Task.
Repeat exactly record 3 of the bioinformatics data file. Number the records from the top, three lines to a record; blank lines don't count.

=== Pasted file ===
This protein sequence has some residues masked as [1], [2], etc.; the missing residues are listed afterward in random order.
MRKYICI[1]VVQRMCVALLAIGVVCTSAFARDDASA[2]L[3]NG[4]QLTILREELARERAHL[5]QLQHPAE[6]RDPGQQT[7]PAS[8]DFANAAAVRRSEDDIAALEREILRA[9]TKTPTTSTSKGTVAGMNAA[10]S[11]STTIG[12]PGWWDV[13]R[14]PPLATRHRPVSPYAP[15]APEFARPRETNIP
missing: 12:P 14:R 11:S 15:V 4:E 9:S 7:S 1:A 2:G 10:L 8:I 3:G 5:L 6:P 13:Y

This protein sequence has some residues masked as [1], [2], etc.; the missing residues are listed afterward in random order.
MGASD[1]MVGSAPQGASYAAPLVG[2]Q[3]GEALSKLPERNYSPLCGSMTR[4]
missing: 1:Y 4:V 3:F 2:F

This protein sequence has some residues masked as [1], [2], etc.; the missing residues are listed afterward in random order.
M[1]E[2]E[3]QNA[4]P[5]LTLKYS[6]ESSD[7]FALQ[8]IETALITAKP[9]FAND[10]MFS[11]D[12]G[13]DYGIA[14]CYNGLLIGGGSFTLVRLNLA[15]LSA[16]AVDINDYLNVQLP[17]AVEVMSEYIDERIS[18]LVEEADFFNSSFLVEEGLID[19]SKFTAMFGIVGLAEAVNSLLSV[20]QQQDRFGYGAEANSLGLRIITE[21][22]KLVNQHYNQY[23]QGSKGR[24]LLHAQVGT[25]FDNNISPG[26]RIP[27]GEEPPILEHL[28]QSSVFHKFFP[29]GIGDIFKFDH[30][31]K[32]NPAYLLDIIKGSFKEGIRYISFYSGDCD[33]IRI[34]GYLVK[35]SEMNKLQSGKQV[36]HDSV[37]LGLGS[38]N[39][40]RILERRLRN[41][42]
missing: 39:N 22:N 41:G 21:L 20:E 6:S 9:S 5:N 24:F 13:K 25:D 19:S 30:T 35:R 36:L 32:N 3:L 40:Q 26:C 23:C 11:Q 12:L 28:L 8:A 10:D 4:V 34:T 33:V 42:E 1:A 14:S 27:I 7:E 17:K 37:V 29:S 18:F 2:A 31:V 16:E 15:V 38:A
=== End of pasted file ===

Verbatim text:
This protein sequence has some residues masked as [1], [2], etc.; the missing residues are listed afterward in random order.
M[1]E[2]E[3]QNA[4]P[5]LTLKYS[6]ESSD[7]FALQ[8]IETALITAKP[9]FAND[10]MFS[11]D[12]G[13]DYGIA[14]CYNGLLIGGGSFTLVRLNLA[15]LSA[16]AVDINDYLNVQLP[17]AVEVMSEYIDERIS[18]LVEEADFFNSSFLVEEGLID[19]SKFTAMFGIVGLAEAVNSLLSV[20]QQQDRFGYGAEANSLGLRIITE[21][22]KLVNQHYNQY[23]QGSKGR[24]LLHAQVGT[25]FDNNISPG[26]RIP[27]GEEPPILEHL[28]QSSVFHKFFP[29]GIGDIFKFDH[30][31]K[32]NPAYLLDIIKGSFKEGIRYISFYSGDCD[33]IRI[34]GYLVK[35]SEMNKLQSGKQV[36]HDSV[37]LGLGS[38]N[39][40]RILERRLRN[41][42]
missing: 39:N 22:N 41:G 21:L 20:E 6:S 9:S 5:N 24:F 13:K 25:D 19:S 30:T 35:R 36:L 32:N 3:L 40:Q 26:C 23:C 11:Q 12:L 28:L 8:A 10:D 4:V 34:T 33:V 42:E 1:A 14:S 27:I 7:E 17:K 37:V 29:S 18:F 2:A 31:V 16:E 15:V 38:A